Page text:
tapePort

These two ports are used by PAM/8 to read and write tape. They're handled by 8251 emulation.

h17Port

Ports 174q through 177q are H-17 control ports. On a real H8, port 362q is on the optional ORG/0 quarter card; it contains the side-select bit for double-sided drives and is considered an H-17 port by the emulator. (None of the other functions of the ORG/0 card are implemented in this emulator.) All I/O to this range of ports is handled by the H-17 Disk System on a pass-through basis.

The (*driverStatus) call is one of the emulator's internal flow-control mechanisms. The target task is able to determine, based on its own momentary status, whether to return a txEmpty or rxAvailable flag to the 8080 program. This call also makes most incoming character I/O event-driven by the user program, greatly reducing emulation overhead. This feature is described further in Serial I/O and Tape I/O.

The (*outDriver) call was a major performance improvement over the earlier, internal-polling method of pulling characters off the 8250 chip. By calling the device's output processing routine, character output becomes entirely event driven by the user program, greatly reducing emulation overhead. However, this also interferes with the use of transmitter-empty interrupts, which should not be used with the emulator.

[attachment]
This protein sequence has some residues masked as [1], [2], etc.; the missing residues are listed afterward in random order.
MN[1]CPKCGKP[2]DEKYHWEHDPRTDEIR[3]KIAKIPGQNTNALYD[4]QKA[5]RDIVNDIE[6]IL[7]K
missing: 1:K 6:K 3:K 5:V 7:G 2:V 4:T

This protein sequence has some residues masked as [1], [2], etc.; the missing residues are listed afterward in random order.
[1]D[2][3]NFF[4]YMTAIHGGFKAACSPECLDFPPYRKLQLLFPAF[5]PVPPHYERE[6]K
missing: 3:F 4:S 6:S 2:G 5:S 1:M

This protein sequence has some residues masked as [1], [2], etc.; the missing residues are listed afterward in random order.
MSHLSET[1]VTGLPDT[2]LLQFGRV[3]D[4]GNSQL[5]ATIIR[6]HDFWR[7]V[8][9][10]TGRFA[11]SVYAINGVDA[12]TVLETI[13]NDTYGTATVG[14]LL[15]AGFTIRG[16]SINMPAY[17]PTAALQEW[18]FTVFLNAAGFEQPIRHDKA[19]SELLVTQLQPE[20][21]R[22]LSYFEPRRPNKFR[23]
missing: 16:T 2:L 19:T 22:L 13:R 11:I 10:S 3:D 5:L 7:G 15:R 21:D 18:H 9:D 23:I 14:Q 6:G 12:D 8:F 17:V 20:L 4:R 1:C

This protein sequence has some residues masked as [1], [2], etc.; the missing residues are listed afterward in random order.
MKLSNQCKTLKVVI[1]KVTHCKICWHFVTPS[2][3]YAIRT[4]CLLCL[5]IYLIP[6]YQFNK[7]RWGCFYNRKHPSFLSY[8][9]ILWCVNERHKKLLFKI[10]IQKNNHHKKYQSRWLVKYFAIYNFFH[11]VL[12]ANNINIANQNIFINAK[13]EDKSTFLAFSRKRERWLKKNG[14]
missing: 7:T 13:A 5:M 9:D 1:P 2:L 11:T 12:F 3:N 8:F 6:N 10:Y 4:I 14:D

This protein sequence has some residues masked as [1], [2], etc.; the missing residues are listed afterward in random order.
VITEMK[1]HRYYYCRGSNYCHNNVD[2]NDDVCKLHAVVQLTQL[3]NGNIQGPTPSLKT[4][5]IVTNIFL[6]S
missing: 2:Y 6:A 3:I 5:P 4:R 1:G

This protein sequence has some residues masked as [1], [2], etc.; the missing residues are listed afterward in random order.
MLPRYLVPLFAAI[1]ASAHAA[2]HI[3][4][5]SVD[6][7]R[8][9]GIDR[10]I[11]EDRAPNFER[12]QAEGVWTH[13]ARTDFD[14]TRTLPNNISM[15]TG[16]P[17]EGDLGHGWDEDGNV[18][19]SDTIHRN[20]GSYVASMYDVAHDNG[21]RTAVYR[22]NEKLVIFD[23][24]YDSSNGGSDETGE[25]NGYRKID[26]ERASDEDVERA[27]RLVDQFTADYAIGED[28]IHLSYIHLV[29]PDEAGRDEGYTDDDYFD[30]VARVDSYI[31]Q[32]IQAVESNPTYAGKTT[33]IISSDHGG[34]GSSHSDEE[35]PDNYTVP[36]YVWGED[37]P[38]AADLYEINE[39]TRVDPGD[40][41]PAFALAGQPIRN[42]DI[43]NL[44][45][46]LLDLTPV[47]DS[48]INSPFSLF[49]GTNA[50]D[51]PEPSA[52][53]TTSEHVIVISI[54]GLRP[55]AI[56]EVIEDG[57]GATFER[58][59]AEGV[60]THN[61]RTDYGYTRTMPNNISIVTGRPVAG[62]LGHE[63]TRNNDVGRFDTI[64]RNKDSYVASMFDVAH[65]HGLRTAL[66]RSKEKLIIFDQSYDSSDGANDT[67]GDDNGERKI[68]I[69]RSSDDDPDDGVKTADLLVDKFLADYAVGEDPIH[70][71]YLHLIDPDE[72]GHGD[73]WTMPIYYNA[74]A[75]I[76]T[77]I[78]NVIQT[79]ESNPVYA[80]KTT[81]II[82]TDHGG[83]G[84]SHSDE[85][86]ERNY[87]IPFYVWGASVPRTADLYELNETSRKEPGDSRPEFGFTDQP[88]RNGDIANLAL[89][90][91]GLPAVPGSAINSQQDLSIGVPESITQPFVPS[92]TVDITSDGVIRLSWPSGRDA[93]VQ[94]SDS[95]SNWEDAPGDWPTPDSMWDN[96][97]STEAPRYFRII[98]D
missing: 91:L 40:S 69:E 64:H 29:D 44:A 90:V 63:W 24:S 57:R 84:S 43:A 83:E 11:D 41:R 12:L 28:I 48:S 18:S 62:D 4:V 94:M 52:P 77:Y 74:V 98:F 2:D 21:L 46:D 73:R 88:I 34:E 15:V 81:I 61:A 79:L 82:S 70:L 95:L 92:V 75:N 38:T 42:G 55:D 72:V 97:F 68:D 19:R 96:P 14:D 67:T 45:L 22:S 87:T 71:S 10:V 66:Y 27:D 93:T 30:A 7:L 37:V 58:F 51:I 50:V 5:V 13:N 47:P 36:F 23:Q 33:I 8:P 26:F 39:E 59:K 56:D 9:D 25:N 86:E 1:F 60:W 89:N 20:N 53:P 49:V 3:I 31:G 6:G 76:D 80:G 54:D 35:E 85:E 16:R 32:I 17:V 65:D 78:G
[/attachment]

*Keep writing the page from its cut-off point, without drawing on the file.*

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8250 Emulation

When the user program INs or OUTs an 8250 port, the port number is reduced to a zero-based index by subtracting the base port address, and in8250 or out8250 are called to handle the operation. Each is discussed below, register by register.

in8250

Data Register (offset 0)